This article can be found in the Spring 2019 edition of the Alumni Magazine.

June 5, 2019

Tyler Kimmel, DDS (BS ’09), knew he wanted to become a dentist when he was in the fifth grade.

Kimmel job-shadowed his family dentist, Joseph E. Kinder, DDS, and became even more curious after being fitted for braces, wondering if orthodontics might be a good career route. He ultimately chose a path with more variety and unpredictability. “General dentistry gives you the opportunity to do a little bit of everything,” he said.

Kimmel today oversees a team as Chief Dental Officer at Neighborhood Health Clinic, 1717 S. Calhoun St., serving the underserved as he uses his skills, his soothing temperament and his wealth of empathy.

“Some of that is actually from the Franciscan values we had when we were at Saint Francis,” Kimmel said. “Respect the unique dignity of each person, and that includes the ability to receive healthcare. I want to help the patients in the community who wouldn’t normally be able to get help.”

“In the same way, let your light shine before others, that they may see your good deeds and glorify your Father in heaven.”
-Matthew 5:16

Kimmel’s empathy informs much of his work. He became the Chief Dental Officer at Neighborhood Health Clinic after graduation from the Indiana University School of Dentistry in 2013. Assuming the role was a daunting task, as he stepped out of school and right into a manager’s shoes at a not-for-profit clinic with a wide range of patient needs.

Tyler Kimmel, DDS“It was a challenge, being a new dentist just getting used to dentistry in general,” Kimmel said. “The management piece was the most challenging. You don’t get a lot of that in dental school. They teach you how to be a dentist, not how to run a business or manage other staff members.”

He learned on the job, he said, embracing the challenge and overseeing the dental center, which is open every weekday and two nights per week. Neighborhood Health Clinic also has a satellite on Paulding Road and a mobile clinic that travels around Fort Wayne Community Schools to examine second, third, sixth and seventh graders.

Kimmel relishes his work because it combines his love for dentistry with his desire to live Franciscan values. Kimmel’s background includes a lifetime of Catholic education. He graduated from Bishop Luers High School before enrolling at USF.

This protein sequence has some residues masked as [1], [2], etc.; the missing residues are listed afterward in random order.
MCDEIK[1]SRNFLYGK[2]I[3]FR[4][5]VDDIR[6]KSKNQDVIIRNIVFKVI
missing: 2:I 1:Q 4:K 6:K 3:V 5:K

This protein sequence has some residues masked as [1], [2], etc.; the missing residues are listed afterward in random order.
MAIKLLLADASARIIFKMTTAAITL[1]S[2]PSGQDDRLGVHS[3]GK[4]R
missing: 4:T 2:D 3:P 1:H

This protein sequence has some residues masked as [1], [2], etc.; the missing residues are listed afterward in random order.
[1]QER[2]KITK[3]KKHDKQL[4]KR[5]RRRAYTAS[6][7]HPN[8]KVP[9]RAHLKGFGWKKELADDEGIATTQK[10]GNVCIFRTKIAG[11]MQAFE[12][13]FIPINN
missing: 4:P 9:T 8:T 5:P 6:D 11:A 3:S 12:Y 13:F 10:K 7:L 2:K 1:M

He faced a number of choices coming out of dental school, including whether to start a private practice or become an associate of another dentist. Kimmel had spent time volunteering at Matthew 25 Health and Dental Clinic while he was a USF student and also went on some mission trips, including one with a pediatric dentist to Honduras.

“Some people feel public health is something you do when you graduate dental school until you have enough to buy your own practice,” Kimmel said. “I actually do enjoy working in public health. Whether it’s here at the Neighborhood Health Clinic or if I moved to another city, I would enjoy working in a federally qualified health center. I feel like there’s a lot of mission to it and the values I picked up at Saint Francis encourage those types of things.”

Kimmel treats patients of all ages at the Neighborhood Health Clinic, starting at six months old. Like most dentists, he’s striving to teach healthy habits and encourage patients to practice preventative care.

“When you see ‘pain’ on the schedule, you don’t necessarily know what you’re going to get into,” Kimmel said. “But those are some of the most grateful patients. They have pain and you take it away.”

Kimmel takes pride in the Neighborhood Health Clinic staff’s ability to help dental patients improve their smiles and appearance, which often benefits them in their work lives.

“I do feel I’m where I want to be and I’m glad I made the decision to go down this particular road,” Kimmel said. “Dentistry has been very good to me. We have a very good dental profession here in Fort Wayne. We work well together and collaborate. Not every dentist is going to click with every patient and we can talk about those things without it being a competition.

“There’s still unmet need, unfortunately. You want everyone to be able to eat and chew normally and have that nice smile that brings self-confidence.”